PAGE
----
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Norges musikkhøgskole Norwegian Academy of Music Search

Prin­cip­al instru­ment I

  • Year of study: First and second year of study
  • Final assessment: Final Recital
  • Prerequisites: Admission to Bachelor in music performance
  • Language of instruction: English

Course description

This course is for string students.

The course takes place over the first four semesters of the study programme and focuses on self-development as a performer and repertoire study in different genres with particular attention paid to the characteristics of selected genres. Developing the student’s technical skills with focus on practice techniques and practising how to perform repertoire alone and together with others are key aspects of the course.

The course is followed by Principal instrument II (UTHO24).

Learning objectives

On completion of this course, the student is expected to

  • have the instrumental skills needed to realise musical intentions
  • demonstrate an understanding of styles, artistic expression and creativity
  • be able to perform music in different settings and introduce it to an audience
  • have acquired a repertoire that covers different genres and traditions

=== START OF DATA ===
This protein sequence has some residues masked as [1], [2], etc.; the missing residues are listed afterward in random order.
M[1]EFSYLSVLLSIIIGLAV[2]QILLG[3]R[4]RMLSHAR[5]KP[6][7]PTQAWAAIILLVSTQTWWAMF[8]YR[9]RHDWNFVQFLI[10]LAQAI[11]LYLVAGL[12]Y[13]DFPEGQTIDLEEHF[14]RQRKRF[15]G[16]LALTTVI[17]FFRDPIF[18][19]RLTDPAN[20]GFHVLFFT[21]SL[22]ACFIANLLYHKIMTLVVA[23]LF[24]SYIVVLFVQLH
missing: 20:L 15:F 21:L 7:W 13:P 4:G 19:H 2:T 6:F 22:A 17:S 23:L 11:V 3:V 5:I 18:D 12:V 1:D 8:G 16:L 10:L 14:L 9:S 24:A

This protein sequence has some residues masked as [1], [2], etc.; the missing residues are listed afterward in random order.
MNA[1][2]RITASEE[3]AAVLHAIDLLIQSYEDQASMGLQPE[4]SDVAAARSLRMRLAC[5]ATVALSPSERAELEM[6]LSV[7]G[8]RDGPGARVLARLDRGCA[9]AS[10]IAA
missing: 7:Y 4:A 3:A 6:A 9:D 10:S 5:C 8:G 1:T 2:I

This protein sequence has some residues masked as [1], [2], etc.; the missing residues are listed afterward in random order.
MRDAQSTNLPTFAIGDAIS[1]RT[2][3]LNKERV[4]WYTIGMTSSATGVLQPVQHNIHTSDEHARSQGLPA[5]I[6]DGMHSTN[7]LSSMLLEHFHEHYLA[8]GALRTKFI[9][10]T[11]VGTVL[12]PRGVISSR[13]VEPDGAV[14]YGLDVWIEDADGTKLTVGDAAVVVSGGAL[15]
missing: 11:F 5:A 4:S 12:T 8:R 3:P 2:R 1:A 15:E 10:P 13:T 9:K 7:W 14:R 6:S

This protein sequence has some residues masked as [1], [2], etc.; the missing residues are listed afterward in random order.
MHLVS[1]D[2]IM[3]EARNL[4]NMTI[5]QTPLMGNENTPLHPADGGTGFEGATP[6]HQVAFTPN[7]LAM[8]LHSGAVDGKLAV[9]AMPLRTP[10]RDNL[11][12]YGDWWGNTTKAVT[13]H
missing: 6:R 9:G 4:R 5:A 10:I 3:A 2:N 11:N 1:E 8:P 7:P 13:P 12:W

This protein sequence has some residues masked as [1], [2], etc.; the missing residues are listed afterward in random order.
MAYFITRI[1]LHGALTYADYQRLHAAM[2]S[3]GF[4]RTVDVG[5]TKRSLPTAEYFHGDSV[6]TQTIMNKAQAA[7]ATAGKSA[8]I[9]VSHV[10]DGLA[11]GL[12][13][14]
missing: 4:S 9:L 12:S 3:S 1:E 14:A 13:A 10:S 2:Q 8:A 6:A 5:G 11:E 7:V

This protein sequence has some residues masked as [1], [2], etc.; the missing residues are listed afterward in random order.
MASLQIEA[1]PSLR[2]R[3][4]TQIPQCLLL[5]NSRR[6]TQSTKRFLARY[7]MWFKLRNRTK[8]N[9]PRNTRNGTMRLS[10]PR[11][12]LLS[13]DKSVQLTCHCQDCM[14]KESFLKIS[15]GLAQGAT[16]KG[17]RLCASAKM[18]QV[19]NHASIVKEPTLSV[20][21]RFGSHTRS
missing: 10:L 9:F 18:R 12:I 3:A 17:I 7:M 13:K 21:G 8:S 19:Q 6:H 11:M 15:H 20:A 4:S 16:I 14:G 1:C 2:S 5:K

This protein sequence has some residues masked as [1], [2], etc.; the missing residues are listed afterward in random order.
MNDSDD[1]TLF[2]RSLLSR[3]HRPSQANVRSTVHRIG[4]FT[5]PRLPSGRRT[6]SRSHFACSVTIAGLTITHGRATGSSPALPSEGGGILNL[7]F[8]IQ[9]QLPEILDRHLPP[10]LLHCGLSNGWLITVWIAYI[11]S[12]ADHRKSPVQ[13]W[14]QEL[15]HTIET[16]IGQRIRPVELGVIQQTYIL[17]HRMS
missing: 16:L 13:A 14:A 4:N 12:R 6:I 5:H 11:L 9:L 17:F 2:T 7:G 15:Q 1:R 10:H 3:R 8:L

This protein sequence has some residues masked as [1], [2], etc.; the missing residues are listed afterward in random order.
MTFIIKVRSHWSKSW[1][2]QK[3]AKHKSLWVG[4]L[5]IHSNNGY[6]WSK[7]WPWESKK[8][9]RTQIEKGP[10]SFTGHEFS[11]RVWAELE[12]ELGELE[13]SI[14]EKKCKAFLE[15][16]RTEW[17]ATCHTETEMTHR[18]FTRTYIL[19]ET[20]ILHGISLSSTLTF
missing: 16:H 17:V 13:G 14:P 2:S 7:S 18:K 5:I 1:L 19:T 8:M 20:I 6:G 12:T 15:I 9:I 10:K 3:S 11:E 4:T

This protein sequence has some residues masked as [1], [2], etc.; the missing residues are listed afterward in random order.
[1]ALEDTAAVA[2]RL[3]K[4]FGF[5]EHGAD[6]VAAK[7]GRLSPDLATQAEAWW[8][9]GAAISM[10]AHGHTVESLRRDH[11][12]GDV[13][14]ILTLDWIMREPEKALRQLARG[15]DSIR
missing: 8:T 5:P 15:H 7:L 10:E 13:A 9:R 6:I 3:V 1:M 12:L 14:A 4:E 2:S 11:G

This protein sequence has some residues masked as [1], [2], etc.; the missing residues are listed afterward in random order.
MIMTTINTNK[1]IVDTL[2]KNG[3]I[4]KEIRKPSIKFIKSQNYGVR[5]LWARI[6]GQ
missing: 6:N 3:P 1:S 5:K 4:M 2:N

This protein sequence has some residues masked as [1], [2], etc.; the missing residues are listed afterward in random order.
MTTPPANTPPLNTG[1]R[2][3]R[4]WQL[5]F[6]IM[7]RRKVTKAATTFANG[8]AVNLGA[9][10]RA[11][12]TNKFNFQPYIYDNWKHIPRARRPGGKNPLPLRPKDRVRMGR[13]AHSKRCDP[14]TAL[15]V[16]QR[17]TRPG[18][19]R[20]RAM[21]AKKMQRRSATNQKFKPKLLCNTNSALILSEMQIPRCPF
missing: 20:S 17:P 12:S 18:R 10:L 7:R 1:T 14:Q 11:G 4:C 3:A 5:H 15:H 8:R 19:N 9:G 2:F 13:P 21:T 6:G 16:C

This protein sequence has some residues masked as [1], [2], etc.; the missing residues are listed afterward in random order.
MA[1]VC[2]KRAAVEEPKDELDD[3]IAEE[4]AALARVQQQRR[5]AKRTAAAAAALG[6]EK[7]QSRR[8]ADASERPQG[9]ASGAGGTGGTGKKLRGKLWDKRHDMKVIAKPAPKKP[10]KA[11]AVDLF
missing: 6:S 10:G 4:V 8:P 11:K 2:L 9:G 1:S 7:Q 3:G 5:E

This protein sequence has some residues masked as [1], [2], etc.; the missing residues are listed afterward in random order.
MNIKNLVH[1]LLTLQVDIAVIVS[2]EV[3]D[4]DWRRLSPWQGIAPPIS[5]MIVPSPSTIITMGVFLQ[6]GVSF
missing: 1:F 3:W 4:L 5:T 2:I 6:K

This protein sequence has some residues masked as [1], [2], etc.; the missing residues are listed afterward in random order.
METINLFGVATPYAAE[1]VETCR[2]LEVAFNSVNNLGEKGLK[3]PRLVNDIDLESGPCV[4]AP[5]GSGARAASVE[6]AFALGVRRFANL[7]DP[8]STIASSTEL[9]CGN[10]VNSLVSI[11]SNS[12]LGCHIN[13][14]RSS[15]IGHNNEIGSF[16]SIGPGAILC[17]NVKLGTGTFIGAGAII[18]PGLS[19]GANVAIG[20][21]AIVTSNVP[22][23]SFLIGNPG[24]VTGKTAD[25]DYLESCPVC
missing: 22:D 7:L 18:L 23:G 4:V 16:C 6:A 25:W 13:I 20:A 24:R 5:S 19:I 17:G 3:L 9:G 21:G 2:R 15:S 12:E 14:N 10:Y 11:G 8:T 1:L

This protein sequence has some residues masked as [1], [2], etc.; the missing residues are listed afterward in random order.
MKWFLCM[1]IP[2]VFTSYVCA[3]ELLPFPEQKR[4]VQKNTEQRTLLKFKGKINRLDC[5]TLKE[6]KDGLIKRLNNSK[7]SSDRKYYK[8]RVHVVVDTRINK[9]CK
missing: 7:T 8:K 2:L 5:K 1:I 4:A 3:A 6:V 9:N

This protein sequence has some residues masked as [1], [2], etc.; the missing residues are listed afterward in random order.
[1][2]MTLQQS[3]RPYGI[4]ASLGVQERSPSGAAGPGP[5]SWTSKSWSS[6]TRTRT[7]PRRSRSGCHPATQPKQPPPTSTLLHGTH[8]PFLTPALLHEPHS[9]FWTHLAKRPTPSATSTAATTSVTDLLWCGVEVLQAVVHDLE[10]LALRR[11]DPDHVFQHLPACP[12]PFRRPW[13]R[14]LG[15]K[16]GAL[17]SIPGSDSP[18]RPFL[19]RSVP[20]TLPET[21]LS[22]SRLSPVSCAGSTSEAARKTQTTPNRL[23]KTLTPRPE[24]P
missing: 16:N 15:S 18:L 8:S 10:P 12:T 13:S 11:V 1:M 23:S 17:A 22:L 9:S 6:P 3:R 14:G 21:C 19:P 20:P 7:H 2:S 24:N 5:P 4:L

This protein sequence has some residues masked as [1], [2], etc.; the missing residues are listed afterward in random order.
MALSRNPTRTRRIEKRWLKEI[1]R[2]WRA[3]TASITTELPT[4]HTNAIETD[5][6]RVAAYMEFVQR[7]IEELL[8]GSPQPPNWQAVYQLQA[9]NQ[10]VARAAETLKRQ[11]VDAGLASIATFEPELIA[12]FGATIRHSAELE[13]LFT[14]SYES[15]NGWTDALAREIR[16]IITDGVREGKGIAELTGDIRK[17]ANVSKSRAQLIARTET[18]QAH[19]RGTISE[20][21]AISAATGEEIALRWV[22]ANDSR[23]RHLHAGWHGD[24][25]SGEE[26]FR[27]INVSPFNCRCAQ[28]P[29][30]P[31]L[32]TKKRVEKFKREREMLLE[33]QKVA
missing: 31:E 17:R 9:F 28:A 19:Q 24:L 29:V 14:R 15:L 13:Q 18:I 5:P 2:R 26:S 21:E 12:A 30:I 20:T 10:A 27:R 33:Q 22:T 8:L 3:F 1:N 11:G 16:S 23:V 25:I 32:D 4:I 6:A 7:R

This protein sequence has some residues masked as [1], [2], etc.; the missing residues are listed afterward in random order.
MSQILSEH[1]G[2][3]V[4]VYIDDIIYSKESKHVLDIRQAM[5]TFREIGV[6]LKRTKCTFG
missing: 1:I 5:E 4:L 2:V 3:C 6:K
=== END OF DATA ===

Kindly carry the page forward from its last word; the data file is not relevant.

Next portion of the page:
• be able to work conscientiously alone and together with others
  • master appropriate techniques for learning and practising repertoire


The works should be carefully chosen to enable the student to build a repertoire that is as broad as possible based on their technical skill and interests. Much of the course will be spent learning new repertoire and maintaining and developing existing repertoire. Norwegian, Nordic and contemporary music should all be represented. Some of the repertoire studied in Chamber Music could form part of the combined principal instrument repertoire for the final recital. The student is expected to develop independence and evaluation skills when interpreting repertoire.

Most of the course is dedicated to:

Principal instrument study

  • Learning repertoire
  • Technical exercises
  • Interpretation and presentation
  • Practice and interpretation techniques
  • Studying audio materials / recordings and literature. The student should choose the materials themselves under the guidance of their teacher

Rehearsal and accompaniment

  • Learning repertoire and rehearsing with an accompanist
  • Guidance on repertoire, including challenges relating to interpretation, ensemble play and the musical aspects of the work

Forum and interpretation

  • Historically informed performance, instrument and repertoire studies
  • Training in assessing and commenting verbally on own performances and those of others
  • Training in audience communication, both musical and verbal
  • Awareness of what makes a good performance
  • Ensemble performance / sectionals
  • Audition training

Orchestra and chamber orchestra

  • Learning and performing orchestra / chamber orchestra repertoire in the most common musical styles for orchestra / chamber orchestra and other large ensembles from the 17th century up to the modern day


A variety of working methods and set-ups will be used. Key are the student’s independent practice and study of materials (recordings, literature etc.) linked to the practice process. A number of concert and performance opportunities will be provided.